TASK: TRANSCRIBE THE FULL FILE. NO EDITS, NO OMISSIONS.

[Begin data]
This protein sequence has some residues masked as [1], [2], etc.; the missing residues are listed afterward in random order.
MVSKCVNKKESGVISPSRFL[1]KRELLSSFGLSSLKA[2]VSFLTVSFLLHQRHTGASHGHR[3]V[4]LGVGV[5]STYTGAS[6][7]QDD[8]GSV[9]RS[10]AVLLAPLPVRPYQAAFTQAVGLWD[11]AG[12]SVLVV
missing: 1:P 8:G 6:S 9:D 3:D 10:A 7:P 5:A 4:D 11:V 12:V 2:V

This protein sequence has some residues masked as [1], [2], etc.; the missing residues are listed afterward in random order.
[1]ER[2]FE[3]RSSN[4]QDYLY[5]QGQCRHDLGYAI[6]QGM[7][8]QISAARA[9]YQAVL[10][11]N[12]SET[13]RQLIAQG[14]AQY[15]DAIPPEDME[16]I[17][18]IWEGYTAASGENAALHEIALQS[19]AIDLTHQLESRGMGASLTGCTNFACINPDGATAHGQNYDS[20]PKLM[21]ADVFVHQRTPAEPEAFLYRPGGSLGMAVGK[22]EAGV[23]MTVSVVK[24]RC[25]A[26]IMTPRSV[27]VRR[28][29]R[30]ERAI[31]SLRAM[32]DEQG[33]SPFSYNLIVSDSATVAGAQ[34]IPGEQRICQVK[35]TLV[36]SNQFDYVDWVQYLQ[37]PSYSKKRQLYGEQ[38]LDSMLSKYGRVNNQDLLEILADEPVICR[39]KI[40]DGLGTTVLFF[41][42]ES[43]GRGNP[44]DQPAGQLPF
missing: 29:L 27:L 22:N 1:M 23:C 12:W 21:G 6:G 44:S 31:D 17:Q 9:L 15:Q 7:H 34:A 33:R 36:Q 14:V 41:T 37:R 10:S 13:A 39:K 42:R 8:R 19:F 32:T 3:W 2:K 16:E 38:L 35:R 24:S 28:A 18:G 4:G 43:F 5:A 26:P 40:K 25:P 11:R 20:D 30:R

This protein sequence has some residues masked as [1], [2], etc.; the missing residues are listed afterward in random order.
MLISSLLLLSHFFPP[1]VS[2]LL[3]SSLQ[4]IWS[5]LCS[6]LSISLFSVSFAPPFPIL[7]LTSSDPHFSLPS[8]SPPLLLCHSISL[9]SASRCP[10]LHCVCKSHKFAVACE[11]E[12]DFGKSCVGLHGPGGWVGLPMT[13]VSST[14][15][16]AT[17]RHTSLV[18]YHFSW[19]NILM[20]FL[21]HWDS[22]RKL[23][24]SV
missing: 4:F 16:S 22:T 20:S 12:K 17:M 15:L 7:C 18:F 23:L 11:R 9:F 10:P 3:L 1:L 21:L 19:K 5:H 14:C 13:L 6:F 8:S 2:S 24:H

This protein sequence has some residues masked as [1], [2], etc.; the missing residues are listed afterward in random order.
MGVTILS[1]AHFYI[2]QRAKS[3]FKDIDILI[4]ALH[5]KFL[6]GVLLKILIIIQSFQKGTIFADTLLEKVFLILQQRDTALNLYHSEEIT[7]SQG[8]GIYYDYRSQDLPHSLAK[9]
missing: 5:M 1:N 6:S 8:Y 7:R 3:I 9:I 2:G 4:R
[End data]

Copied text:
This protein sequence has some residues masked as [1], [2], etc.; the missing residues are listed afterward in random order.
MVSKCVNKKESGVISPSRFL[1]KRELLSSFGLSSLKA[2]VSFLTVSFLLHQRHTGASHGHR[3]V[4]LGVGV[5]STYTGAS[6][7]QDD[8]GSV[9]RS[10]AVLLAPLPVRPYQAAFTQAVGLWD[11]AG[12]SVLVV
missing: 1:P 8:G 6:S 9:D 3:D 10:A 7:P 5:A 4:D 11:V 12:V 2:V

This protein sequence has some residues masked as [1], [2], etc.; the missing residues are listed afterward in random order.
[1]ER[2]FE[3]RSSN[4]QDYLY[5]QGQCRHDLGYAI[6]QGM[7][8]QISAARA[9]YQAVL[10][11]N[12]SET[13]RQLIAQG[14]AQY[15]DAIPPEDME[16]I[17][18]IWEGYTAASGENAALHEIALQS[19]AIDLTHQLESRGMGASLTGCTNFACINPDGATAHGQNYDS[20]PKLM[21]ADVFVHQRTPAEPEAFLYRPGGSLGMAVGK[22]EAGV[23]MTVSVVK[24]RC[25]A[26]IMTPRSV[27]VRR[28][29]R[30]ERAI[31]SLRAM[32]DEQG[33]SPFSYNLIVSDSATVAGAQ[34]IPGEQRICQVK[35]TLV[36]SNQFDYVDWVQYLQ[37]PSYSKKRQLYGEQ[38]LDSMLSKYGRVNNQDLLEILADEPVICR[39]KI[40]DGLGTTVLFF[41][42]ES[43]GRGNP[44]DQPAGQLPF
missing: 29:L 27:L 22:N 1:M 23:C 12:W 21:G 6:G 44:S 31:D 17:Q 9:L 15:Q 7:H 34:A 33:R 36:Q 14:V 41:T 37:R 10:S 13:A 39:K 42:R 8:R 19:F 32:T 3:W 2:K 16:E 38:L 35:R 24:S 28:A 18:G 4:G 43:F 5:A 26:P 40:K 25:P 11:R 20:D 30:R

This protein sequence has some residues masked as [1], [2], etc.; the missing residues are listed afterward in random order.
MLISSLLLLSHFFPP[1]VS[2]LL[3]SSLQ[4]IWS[5]LCS[6]LSISLFSVSFAPPFPIL[7]LTSSDPHFSLPS[8]SPPLLLCHSISL[9]SASRCP[10]LHCVCKSHKFAVACE[11]E[12]DFGKSCVGLHGPGGWVGLPMT[13]VSST[14][15][16]AT[17]RHTSLV[18]YHFSW[19]NILM[20]FL[21]HWDS[22]RKL[23][24]SV
missing: 4:F 16:S 22:T 20:S 12:K 17:M 15:L 7:C 18:F 23:L 11:R 9:F 10:P 3:L 1:L 21:L 19:K 5:H 14:C 13:L 6:F 8:S 2:S 24:H

This protein sequence has some residues masked as [1], [2], etc.; the missing residues are listed afterward in random order.
MGVTILS[1]AHFYI[2]QRAKS[3]FKDIDILI[4]ALH[5]KFL[6]GVLLKILIIIQSFQKGTIFADTLLEKVFLILQQRDTALNLYHSEEIT[7]SQG[8]GIYYDYRSQDLPHSLAK[9]
missing: 5:M 1:N 6:S 8:Y 7:R 3:I 9:I 2:G 4:R